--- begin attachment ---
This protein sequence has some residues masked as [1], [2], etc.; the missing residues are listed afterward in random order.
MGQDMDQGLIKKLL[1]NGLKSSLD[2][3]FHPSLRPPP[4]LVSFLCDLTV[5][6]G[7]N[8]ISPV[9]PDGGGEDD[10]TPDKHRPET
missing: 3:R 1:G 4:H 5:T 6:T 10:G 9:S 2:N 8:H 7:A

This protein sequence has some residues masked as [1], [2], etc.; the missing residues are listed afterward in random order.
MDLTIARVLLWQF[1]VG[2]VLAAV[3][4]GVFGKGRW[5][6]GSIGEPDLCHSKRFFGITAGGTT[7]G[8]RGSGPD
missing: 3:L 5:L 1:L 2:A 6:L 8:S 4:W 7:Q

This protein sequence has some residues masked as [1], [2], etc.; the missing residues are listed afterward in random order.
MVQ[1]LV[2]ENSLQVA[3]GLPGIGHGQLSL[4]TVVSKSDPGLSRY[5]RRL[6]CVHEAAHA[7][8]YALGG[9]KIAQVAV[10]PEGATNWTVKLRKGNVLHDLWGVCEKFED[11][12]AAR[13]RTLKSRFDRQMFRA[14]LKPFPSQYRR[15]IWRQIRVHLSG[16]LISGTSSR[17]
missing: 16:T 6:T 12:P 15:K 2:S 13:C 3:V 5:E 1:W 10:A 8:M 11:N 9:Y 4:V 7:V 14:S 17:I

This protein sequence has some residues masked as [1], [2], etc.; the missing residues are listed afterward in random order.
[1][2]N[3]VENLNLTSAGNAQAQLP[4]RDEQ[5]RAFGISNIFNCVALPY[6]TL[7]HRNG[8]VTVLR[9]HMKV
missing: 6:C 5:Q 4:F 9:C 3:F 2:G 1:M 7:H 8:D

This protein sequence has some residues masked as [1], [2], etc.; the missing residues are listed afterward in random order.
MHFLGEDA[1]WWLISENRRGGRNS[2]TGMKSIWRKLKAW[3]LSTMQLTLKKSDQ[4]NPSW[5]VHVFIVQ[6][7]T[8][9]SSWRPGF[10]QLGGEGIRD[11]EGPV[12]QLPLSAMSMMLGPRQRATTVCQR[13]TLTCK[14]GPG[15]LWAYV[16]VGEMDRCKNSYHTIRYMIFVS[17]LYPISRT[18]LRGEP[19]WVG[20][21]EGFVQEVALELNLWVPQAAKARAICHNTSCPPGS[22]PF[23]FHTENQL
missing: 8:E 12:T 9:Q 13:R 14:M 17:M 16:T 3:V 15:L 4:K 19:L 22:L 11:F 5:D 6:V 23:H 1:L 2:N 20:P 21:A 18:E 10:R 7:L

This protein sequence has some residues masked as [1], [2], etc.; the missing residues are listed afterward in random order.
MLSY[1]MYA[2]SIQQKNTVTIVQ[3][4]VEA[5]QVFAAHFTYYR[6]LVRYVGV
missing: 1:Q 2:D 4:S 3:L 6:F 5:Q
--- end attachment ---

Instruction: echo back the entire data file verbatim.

This protein sequence has some residues masked as [1], [2], etc.; the missing residues are listed afterward in random order.
MGQDMDQGLIKKLL[1]NGLKSSLD[2][3]FHPSLRPPP[4]LVSFLCDLTV[5][6]G[7]N[8]ISPV[9]PDGGGEDD[10]TPDKHRPET
missing: 3:R 1:G 4:H 5:T 6:T 10:G 9:S 2:N 8:H 7:A

This protein sequence has some residues masked as [1], [2], etc.; the missing residues are listed afterward in random order.
MDLTIARVLLWQF[1]VG[2]VLAAV[3][4]GVFGKGRW[5][6]GSIGEPDLCHSKRFFGITAGGTT[7]G[8]RGSGPD
missing: 3:L 5:L 1:L 2:A 6:L 8:S 4:W 7:Q

This protein sequence has some residues masked as [1], [2], etc.; the missing residues are listed afterward in random order.
MVQ[1]LV[2]ENSLQVA[3]GLPGIGHGQLSL[4]TVVSKSDPGLSRY[5]RRL[6]CVHEAAHA[7][8]YALGG[9]KIAQVAV[10]PEGATNWTVKLRKGNVLHDLWGVCEKFED[11][12]AAR[13]RTLKSRFDRQMFRA[14]LKPFPSQYRR[15]IWRQIRVHLSG[16]LISGTSSR[17]
missing: 16:T 6:T 12:P 15:K 2:S 13:C 3:V 5:E 1:W 10:A 8:M 11:N 9:Y 4:V 7:V 14:S 17:I

This protein sequence has some residues masked as [1], [2], etc.; the missing residues are listed afterward in random order.
[1][2]N[3]VENLNLTSAGNAQAQLP[4]RDEQ[5]RAFGISNIFNCVALPY[6]TL[7]HRNG[8]VTVLR[9]HMKV
missing: 6:C 5:Q 4:F 9:C 3:F 2:G 1:M 7:H 8:D

This protein sequence has some residues masked as [1], [2], etc.; the missing residues are listed afterward in random order.
MHFLGEDA[1]WWLISENRRGGRNS[2]TGMKSIWRKLKAW[3]LSTMQLTLKKSDQ[4]NPSW[5]VHVFIVQ[6][7]T[8][9]SSWRPGF[10]QLGGEGIRD[11]EGPV[12]QLPLSAMSMMLGPRQRATTVCQR[13]TLTCK[14]GPG[15]LWAYV[16]VGEMDRCKNSYHTIRYMIFVS[17]LYPISRT[18]LRGEP[19]WVG[20][21]EGFVQEVALELNLWVPQAAKARAICHNTSCPPGS[22]PF[23]FHTENQL
missing: 8:E 12:T 9:Q 13:R 14:M 17:M 16:T 3:V 15:L 4:K 19:L 22:L 11:F 5:D 6:V 23:H 1:L 2:N 20:P 21:A 18:E 10:R 7:L

This protein sequence has some residues masked as [1], [2], etc.; the missing residues are listed afterward in random order.
MLSY[1]MYA[2]SIQQKNTVTIVQ[3][4]VEA[5]QVFAAHFTYYR[6]LVRYVGV
missing: 1:Q 2:D 4:S 3:L 6:F 5:Q